Think you have legal access to personal emails former employees leave behind? Know the law before you make a move you could regret. Last week, InFront talked about how to address the issue of employees taking company information with them when they move on. However, they may leave behind personal data, and that presents a different challenge. It may be tempting to look at the emails in personal accounts they leave on a company device, but think twice; or you could find yourself in legal hot water. According to the federal Stored Communications Act, it is an offense to “intentionally access...without authorization a facility through which an electronic communication service is … [Read more...] about Giving into Temptation Can Be Expensive, Embarrassing
Watch for decisions on controversial cases that will affect the way you work and manage employees. The Supreme Court of the United States (SCOTUS) came back from break this week, and the SCOTUS will be addressing some big employment law issues. Perhaps of greatest interest is a decision related to employment discrimination based on LGBT status. However, there are other issues that you will need to watch in the coming weeks and months. Read on for updates on oral arguments the Court is hearing. … [Read more...] about All Eyes on the Court: SCOTUS Addresses Hot Employment Issues
A new bipartisan bill is getting attention; and it could take the conversation--and possibly action--to a new level. Much like the weather, everyone is talking about paid family but no one is doing anything about it. That could be changing. This summer, Bill Cassidy (R-LA) and Senators Kyrsten Simena (D-AZ) introduced the Cassidy-Sinema plan, designed to help working families by funding paid parental leave or infant care expenses through a child tax credit (CTC). Under this plan, parents would have the option of advancing up to $5,000 from their CTC on the birth or adoption of a child. Future CTCs would be adjusted accordingly. … [Read more...] about Is Paid Parental Leave Gaining Traction in Congress?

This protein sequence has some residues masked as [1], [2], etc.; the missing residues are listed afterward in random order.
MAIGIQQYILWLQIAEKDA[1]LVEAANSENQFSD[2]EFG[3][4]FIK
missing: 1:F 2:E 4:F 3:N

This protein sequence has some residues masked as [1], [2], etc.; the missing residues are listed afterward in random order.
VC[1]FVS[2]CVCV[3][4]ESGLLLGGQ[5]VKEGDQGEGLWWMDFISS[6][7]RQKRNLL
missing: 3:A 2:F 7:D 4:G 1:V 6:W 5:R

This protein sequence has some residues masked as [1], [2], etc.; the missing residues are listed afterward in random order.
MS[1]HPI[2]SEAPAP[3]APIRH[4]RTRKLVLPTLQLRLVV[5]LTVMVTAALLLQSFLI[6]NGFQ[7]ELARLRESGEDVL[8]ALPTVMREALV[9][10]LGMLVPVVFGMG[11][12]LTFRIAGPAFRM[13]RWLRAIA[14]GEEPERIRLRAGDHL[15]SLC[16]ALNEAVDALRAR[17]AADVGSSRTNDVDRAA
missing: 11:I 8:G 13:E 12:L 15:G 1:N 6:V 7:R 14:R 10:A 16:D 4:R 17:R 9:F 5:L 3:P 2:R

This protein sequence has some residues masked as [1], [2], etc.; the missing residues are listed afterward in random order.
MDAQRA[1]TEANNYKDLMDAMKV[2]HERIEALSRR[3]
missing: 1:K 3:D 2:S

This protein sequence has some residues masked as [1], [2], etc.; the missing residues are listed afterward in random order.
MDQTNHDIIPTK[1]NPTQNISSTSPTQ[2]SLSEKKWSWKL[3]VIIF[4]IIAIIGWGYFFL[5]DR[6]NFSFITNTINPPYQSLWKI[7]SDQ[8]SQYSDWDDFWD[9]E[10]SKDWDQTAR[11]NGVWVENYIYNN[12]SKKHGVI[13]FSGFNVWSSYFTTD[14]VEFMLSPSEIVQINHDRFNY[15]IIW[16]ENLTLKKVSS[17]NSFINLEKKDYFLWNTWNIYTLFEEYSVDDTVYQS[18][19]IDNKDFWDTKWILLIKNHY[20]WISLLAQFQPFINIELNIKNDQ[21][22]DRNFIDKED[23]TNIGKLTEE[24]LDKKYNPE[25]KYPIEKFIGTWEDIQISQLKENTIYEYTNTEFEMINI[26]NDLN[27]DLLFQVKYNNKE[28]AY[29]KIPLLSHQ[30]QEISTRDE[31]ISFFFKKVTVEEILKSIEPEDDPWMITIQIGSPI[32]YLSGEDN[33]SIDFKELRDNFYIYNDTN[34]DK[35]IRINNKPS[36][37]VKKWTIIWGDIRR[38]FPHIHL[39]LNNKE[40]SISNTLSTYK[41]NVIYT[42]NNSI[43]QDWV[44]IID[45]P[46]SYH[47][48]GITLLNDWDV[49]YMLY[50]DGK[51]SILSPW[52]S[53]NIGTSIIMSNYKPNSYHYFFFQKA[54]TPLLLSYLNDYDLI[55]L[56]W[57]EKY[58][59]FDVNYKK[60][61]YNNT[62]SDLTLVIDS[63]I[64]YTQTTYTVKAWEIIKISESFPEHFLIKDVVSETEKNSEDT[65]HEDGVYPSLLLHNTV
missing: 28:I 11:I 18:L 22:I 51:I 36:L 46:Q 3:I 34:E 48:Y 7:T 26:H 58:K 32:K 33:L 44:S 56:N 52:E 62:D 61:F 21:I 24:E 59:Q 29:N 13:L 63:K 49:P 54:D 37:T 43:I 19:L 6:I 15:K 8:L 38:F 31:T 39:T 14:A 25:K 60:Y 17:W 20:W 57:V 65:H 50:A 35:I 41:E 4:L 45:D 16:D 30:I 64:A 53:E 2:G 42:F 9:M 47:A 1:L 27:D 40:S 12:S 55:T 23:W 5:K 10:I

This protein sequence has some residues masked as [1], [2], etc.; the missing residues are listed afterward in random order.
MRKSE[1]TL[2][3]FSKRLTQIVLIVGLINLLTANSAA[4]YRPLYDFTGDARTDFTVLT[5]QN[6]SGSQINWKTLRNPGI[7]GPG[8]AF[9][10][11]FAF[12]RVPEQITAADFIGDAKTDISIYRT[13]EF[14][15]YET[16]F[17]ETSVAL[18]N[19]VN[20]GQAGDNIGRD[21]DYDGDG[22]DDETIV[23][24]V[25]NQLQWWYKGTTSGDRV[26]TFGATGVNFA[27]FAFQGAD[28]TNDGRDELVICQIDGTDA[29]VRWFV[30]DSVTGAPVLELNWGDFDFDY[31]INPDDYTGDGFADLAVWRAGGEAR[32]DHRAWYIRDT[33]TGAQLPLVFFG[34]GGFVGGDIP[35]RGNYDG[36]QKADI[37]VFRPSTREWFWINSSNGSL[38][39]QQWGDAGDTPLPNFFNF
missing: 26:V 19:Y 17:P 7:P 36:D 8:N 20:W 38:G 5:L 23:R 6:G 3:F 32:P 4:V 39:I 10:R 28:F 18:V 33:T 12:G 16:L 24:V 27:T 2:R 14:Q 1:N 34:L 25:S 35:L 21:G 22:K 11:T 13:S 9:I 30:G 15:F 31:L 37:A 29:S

This bill has passionate support and serious opposition. Does it stand a chance of becoming law? On September 20, the U.S. House of Representatives passed the Forced Arbitration Injustice Repeal (FAIR) Act, which would eliminate the forced arbitration clauses in employment, consumer, and civil rights cases. It would enable consumers and workers to agree to arbitration after a dispute occurs. Rep. Hank Johnson (D-GA), who first introduced the bill, said, “The FAIR Act would level the playing field for Americans.” … [Read more...] about FAIR Act Passes House with Strong Opinions on Both Sides
When a worker needs leave for a qualifying reason, neither the employee nor the employer may decline FMLA protection. In a recent letter, the U.S. Department of Labor (DOL) has clarified that employers can’t delay designating leave as Family and Medical Leave Act (FMLA) leave, even if the employee requests this delay. The Letter states, “Once an eligible employee communicates a need to take leave for a FMLA-qualifying reason, neither the employee nor the employer may decline FMLA protection for that leave.” This clarification is significant, as some employers have chosen to leave the decision about whether to designate leave as FMLA to employees. … [Read more...] about Don’t Delay FMLA Designation, DOL Cautions in New Letter